Payroll tax holiday will help small businesses, too

Millionaires recognize that it makes sense to provide their customers with more buying power by renewing the payroll tax holiday and paying for it with a surcharge on their incomes, even if Republicans don't

By , Guest blogger

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    Senate Majority Leader Harry Reid of Nev., center, accompanied by Sen. Patty Murray, D-Wash., Senate Majority Whip Richard Durbin of Ill., and Sen. Charles Schumer, D-N.Y., speaks to reporters about extending the payroll tax cut on Capitol Hill in Washington. The payroll tax extension helps the millionaires that would pay for it as much as lower income earners, Bernstein argues.
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Millionaires apparently get this, even if conservatives in Congress do not.

There are a number of recent stories surfacing of rich people who a) recognize that their fortunes have something to do with the rest of us, b) get that it therefore makes sense to provide their customers with more buying power by renewing the payroll tax holiday and paying for it with a surcharge of 1.9% on incomes over a mil, and c) believe that conservatives in Congress who oppose the above are neither representing their personal nor business interests.

I thought venture capitalist Nick Hanauer nailed these points in an oped last week.  And here’s a great NPR story where they…um…actually talked to some wealthy business folks about this.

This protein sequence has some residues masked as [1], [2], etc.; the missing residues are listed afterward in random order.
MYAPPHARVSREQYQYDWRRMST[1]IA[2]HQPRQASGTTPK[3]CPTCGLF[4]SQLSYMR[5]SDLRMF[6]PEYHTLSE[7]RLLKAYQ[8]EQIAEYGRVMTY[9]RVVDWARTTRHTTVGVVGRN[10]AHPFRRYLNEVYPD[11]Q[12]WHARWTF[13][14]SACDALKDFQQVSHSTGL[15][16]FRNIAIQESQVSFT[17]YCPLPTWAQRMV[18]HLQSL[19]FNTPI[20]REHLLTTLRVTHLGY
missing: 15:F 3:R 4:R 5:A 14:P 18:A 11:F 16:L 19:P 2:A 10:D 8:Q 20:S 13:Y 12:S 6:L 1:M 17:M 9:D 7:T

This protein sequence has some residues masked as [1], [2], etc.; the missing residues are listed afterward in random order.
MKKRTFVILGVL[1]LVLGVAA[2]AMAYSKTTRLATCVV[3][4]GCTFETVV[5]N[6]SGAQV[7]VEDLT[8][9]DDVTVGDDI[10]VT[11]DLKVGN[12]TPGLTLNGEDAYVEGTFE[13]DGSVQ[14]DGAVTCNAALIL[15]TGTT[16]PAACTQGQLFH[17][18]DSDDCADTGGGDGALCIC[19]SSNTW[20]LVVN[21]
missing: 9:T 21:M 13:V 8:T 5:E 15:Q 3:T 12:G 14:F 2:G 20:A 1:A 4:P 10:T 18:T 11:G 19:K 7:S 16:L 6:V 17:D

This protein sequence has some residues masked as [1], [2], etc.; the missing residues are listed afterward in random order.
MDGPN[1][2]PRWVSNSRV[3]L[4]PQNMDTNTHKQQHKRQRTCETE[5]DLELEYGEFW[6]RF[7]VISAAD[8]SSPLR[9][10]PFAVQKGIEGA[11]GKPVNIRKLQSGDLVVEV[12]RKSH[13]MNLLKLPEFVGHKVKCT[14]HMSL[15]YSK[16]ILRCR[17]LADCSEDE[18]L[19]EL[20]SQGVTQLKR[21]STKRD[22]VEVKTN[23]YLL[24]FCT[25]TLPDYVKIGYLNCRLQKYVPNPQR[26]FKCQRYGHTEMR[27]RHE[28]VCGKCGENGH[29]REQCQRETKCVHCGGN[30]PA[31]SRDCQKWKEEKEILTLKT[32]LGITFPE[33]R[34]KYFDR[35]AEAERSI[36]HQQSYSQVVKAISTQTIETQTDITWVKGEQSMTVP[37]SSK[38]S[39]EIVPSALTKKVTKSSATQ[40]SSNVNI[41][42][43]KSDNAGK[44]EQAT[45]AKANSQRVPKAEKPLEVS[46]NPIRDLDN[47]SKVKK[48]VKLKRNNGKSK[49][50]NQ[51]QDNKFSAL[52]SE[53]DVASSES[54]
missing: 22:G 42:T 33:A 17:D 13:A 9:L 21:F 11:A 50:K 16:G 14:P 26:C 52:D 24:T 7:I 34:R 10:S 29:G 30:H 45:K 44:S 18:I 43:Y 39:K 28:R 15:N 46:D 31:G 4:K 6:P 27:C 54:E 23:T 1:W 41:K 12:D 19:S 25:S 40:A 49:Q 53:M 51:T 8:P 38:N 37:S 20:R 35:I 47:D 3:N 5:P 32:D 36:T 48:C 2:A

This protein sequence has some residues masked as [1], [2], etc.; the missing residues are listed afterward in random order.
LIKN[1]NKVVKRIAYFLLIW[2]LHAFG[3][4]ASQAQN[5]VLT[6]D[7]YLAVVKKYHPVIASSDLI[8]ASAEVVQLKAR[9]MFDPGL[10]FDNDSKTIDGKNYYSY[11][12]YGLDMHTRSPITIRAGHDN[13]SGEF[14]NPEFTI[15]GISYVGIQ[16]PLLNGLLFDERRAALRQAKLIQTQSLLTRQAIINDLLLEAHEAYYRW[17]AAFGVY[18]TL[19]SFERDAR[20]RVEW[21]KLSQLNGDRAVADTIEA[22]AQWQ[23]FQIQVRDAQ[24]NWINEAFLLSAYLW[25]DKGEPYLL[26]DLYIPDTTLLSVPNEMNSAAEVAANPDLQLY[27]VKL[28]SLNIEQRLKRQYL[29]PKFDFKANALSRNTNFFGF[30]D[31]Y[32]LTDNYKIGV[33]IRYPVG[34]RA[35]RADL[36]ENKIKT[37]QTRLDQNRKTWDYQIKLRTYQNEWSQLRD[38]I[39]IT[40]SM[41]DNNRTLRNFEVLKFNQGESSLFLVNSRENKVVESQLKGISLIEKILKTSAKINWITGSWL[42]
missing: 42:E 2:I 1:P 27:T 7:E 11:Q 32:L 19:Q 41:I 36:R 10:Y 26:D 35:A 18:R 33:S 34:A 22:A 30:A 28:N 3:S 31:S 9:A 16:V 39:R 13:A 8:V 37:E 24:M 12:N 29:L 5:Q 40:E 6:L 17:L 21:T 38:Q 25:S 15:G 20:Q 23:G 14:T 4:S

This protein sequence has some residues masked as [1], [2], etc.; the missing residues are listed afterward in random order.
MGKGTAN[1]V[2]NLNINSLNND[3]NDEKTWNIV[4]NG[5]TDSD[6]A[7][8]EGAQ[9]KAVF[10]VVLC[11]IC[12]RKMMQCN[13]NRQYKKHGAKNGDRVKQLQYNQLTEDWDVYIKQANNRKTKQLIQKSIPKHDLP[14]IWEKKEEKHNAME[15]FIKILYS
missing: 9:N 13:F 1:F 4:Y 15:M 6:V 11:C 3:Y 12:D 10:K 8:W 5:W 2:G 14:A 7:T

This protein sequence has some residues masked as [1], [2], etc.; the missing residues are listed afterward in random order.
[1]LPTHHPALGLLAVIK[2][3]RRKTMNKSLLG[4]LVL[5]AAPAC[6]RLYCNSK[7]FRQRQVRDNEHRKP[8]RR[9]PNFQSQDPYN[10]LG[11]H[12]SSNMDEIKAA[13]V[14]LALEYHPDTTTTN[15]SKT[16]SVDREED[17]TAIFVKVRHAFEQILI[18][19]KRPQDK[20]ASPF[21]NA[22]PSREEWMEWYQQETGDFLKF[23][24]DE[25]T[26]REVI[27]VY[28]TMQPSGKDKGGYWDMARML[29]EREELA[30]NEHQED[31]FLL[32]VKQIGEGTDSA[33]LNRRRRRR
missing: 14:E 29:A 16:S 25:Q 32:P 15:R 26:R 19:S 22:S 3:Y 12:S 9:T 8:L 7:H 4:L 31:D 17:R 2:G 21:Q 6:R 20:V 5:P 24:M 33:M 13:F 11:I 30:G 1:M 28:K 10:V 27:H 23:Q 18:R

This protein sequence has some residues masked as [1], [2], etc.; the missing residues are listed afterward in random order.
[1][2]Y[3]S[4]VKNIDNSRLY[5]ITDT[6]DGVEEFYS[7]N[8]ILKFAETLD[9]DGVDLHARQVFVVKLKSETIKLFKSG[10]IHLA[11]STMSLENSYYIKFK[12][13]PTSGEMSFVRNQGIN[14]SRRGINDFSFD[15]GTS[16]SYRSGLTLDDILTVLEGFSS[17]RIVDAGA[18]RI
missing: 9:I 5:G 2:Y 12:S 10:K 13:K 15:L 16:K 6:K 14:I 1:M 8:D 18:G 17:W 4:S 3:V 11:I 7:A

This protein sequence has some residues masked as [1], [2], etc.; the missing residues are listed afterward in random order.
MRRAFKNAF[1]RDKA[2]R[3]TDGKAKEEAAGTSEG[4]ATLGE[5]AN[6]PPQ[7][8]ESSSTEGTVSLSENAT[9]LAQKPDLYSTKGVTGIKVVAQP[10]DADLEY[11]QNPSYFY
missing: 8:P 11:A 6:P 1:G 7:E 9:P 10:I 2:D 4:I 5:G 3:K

Recommended: Business

From that story:

Senator Thune: “It’s just intuitive that, you know, if you’re somebody who’s in business and you get hit with a tax increase, it’s going to be that much harder, I think, to make investments that are going to lead to job creation.”

Business Owners:

“It’s not in the top 20 things that we think about when we’re making a business hire,” said Ian Yankwitt, who owns Tortoise Investment Management.

“If my taxes go up, I have slightly less disposable income, yes,” said Burger, co-owner of CSS International Holdings, a global infrastructure contractor. “But that has nothing to do with what my business does. What my business does is based on the contracts that it wins and the demand for its services.”

Surtax or no, Schwarz says she hopes to keep hiring.

“We’re going to keep on writing proposals, going after contracts, hopefully winning them, and when we do we’re going to continue to hire people,” says Schwarz.

See also this editorial from today’s NYT re the fact that 99% of small business make less than a million bucks per year.   Here’s the punchline:

Back in the real world of small businesses — start-ups, corner stores, Main Street, small companies in large supply chains — a surtax on high earners that pays for a payroll tax cut would be helpful because that tax cut would put more spending money in customers’ pockets.

Once again, we have a problem–high unemployment and weak demand–a solution–extend the payroll tax cut for another year–and even a payfor–the surcharge.   But conservatives are once again creating a firewall between problems and solutions, and in this case, that’s clearly not in the interest of the businesses they claim to be protecting.

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